Date of Graduation
Davis College of Agriculture, Natural Resources and Design
Forest Resource Management
Nicolas P Zegre
Pamela J Edwards
Michael P Strager
Forest management practices and climate change can alter streamflow in headwater catchments by changing the balance between precipitation and factors that control evapotranspiration. To understand how water resources are changing, the impacts of climate change and forest disturbance must be isolated. Toward this end the Budyko decomposition method is applied to quantify the impacts of climate change and forest disturbance on catchments of the Fernow Experimental Forest. The Budyko framework provides the theoretical basis for the methodology and assumes variation in streamflow can be attributed to the principal controls governing climate (precipitation and potential evapotranspiration) and catchment water balance (precipitation and actual evapotranspiration). Although the Budyko framework is intended to model large-scale water balance with long-term data, this study tests the effectiveness of the method at the headwater scale and at both long-term and several fine temporal scales. This was accomplished by applying the decomposition method to planned forest disturbances and comparing the results to those obtained from the paired-catchment method. Data covering a 60 year period from a reference catchment (WS-4) and three disturbed catchments were analyzed. The disturbed watersheds were subject to forest disturbances followed by three different forms of regeneration: natural hardwood forest regrowth (WS-1), herbicide-suppressed regrowth followed by natural hardwood regrowth (WS-7), and herbicide-suppressed regrowth followed by stand conversion to a coniferous forest (WS-6). Based on this analysis forest disturbance, forest regeneration, and climate change differentially impacted streamflow. Using a Mann-Kendall trend analysis positive trends were found in climate variables: annual average and minimum temperature and growing season precipitation. Using long-term averages, the decomposition method showed that all catchments deviated in both the horizontal and vertical directions reflecting the impacts of climate and disturbance driven changes. For all catchments, the direction of change influenced by climate (dryness index) did not produce a shift in the evaporative index according to the Budyko curve. Instead, disturbance-induced changes in streamflow dampened (WS-1) or masked (WS-6, WS-7) the effects of climate change over the study period. For the reference catchment, incremental increases in streamflow are not explained by climate change alone. Analyzing species composition changes over the study period suggest that late forest succession may be causing increases in streamflow. Using linear regression and correlation the application of the Budyko framework at the headwater scale and at inter-annual timescales was supported by the paired catchment method for WS-6 and WS-7. This result was less influenced by the ability of the Budykos curve to predict actual evapotranspiration from the climate dryness index, then the sensitivity of the Budyko decomposition method to the magnitude and duration of disturbance. This study provides guidance for how the Budyko decomposition method can be applied to headwater catchments and at inter-annual time scales. In addition this study provides a starting point for understanding the future impacts of climate change at the Fernow.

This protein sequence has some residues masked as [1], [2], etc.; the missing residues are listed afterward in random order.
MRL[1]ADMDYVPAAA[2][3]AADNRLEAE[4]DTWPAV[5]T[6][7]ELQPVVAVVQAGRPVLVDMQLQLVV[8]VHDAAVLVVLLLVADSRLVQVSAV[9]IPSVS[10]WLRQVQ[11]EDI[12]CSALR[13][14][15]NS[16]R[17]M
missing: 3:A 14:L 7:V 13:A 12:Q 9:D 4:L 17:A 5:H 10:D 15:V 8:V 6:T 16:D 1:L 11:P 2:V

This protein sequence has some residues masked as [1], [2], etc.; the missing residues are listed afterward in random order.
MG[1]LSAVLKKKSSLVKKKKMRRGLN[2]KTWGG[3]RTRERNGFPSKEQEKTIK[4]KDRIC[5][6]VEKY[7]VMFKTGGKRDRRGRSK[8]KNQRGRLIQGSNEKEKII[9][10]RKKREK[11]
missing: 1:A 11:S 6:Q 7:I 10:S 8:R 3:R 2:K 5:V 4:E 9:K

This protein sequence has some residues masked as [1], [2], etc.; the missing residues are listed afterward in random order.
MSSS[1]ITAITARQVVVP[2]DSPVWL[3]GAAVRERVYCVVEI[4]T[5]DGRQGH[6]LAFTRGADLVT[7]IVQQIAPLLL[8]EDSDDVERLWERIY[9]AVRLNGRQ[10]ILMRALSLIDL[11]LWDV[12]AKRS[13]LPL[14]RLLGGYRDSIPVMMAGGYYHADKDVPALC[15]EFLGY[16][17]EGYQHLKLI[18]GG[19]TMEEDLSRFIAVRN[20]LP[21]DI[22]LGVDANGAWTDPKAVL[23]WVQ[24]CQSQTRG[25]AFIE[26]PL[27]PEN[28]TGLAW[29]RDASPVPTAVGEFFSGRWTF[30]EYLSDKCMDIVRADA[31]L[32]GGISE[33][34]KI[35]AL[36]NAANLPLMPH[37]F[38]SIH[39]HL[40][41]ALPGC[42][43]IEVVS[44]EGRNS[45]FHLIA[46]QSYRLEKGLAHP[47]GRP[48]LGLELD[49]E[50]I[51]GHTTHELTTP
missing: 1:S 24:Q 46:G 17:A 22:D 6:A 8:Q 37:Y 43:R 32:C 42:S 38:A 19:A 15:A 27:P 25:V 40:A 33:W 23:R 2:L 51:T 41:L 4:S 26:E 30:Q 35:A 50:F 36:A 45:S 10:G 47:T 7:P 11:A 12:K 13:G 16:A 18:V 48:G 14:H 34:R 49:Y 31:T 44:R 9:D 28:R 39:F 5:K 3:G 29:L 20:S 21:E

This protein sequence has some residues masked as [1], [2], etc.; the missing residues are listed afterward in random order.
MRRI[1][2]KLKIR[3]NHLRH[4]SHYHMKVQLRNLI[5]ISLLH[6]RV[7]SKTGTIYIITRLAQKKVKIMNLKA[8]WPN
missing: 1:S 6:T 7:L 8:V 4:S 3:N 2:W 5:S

Young, David, "Catchment Streamflow Response to Climate Change Conditioned by Historic Alterations of Land-Use: Forest Harvest, Succession, and Stand Conversion" (2014). Graduate Theses, Dissertations, and Problem Reports. 7144.